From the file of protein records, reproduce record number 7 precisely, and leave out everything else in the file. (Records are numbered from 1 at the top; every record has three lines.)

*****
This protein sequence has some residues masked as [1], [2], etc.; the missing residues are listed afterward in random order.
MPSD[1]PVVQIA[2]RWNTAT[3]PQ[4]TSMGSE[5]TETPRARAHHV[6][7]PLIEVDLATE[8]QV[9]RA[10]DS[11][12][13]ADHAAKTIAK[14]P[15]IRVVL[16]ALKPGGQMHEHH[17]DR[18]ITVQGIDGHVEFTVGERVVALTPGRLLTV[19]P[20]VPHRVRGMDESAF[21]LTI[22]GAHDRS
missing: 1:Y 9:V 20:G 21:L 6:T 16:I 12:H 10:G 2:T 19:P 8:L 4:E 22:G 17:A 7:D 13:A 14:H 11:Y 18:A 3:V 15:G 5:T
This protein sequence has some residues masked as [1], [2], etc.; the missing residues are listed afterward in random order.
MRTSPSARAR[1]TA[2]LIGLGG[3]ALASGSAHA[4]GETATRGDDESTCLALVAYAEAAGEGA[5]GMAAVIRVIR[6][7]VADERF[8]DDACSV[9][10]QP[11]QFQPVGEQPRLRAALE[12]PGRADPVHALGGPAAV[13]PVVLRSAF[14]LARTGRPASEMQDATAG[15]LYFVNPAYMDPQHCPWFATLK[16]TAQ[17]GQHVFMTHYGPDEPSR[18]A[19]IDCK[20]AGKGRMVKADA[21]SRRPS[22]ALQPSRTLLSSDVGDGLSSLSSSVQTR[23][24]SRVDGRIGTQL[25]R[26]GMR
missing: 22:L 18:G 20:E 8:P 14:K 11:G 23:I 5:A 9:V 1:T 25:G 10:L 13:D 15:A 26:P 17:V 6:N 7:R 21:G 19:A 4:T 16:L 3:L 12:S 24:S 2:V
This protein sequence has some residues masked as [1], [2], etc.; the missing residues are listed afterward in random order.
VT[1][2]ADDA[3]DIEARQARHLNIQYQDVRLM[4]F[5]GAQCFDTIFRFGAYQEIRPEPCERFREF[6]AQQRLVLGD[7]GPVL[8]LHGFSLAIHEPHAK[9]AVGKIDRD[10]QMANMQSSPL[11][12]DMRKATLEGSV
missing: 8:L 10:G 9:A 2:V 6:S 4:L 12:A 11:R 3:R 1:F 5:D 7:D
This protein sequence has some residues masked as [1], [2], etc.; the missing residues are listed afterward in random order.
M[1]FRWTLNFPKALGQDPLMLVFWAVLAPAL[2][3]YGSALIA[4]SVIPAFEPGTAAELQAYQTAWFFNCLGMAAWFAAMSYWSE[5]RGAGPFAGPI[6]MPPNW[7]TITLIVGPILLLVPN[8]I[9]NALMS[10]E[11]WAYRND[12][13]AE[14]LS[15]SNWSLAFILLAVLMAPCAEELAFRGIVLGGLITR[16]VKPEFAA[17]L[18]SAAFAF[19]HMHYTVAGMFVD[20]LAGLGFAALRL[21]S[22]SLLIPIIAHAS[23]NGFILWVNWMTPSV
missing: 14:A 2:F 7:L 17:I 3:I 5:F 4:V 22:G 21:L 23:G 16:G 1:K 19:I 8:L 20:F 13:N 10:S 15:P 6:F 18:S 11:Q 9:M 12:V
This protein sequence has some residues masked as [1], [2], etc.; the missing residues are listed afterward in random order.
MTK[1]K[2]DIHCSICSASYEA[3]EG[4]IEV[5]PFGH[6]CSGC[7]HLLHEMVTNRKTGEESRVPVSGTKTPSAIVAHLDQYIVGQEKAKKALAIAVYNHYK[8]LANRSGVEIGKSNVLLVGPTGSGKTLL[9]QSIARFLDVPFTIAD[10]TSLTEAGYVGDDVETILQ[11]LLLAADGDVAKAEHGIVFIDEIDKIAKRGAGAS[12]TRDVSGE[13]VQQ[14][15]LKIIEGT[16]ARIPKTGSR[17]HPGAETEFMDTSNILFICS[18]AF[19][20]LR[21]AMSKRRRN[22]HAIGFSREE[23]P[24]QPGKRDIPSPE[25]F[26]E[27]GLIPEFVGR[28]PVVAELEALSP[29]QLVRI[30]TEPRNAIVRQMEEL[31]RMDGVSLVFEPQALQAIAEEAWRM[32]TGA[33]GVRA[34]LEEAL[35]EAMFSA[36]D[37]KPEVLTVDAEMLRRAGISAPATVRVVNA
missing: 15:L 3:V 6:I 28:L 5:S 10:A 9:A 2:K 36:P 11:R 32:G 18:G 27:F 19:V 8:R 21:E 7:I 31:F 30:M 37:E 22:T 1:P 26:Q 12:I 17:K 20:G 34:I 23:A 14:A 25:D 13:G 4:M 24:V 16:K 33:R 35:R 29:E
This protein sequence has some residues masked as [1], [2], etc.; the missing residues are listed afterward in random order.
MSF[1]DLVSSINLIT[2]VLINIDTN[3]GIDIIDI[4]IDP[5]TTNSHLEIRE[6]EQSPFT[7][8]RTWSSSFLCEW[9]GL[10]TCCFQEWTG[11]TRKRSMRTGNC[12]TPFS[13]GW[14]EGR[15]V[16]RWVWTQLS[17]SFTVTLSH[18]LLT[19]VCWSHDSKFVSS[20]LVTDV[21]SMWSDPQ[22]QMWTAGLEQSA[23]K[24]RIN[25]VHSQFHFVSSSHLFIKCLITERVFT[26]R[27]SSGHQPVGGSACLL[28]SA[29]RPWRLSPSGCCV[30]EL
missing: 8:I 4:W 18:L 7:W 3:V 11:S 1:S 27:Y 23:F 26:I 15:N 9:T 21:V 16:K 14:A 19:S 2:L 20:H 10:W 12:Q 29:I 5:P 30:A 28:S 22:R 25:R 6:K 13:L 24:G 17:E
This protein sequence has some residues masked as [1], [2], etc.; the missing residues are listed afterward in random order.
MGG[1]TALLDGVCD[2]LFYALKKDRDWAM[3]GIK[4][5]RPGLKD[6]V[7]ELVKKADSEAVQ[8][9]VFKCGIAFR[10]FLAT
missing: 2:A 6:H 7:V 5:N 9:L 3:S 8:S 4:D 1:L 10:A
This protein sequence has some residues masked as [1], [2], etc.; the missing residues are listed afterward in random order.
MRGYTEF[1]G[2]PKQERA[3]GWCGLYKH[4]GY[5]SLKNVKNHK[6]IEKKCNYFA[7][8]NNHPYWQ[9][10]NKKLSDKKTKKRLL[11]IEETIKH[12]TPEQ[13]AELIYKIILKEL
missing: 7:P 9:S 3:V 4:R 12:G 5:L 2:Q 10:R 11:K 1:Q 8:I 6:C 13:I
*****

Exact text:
This protein sequence has some residues masked as [1], [2], etc.; the missing residues are listed afterward in random order.
MGG[1]TALLDGVCD[2]LFYALKKDRDWAM[3]GIK[4][5]RPGLKD[6]V[7]ELVKKADSEAVQ[8][9]VFKCGIAFR[10]FLAT
missing: 2:A 6:H 7:V 5:N 9:L 3:S 8:S 4:D 1:L 10:A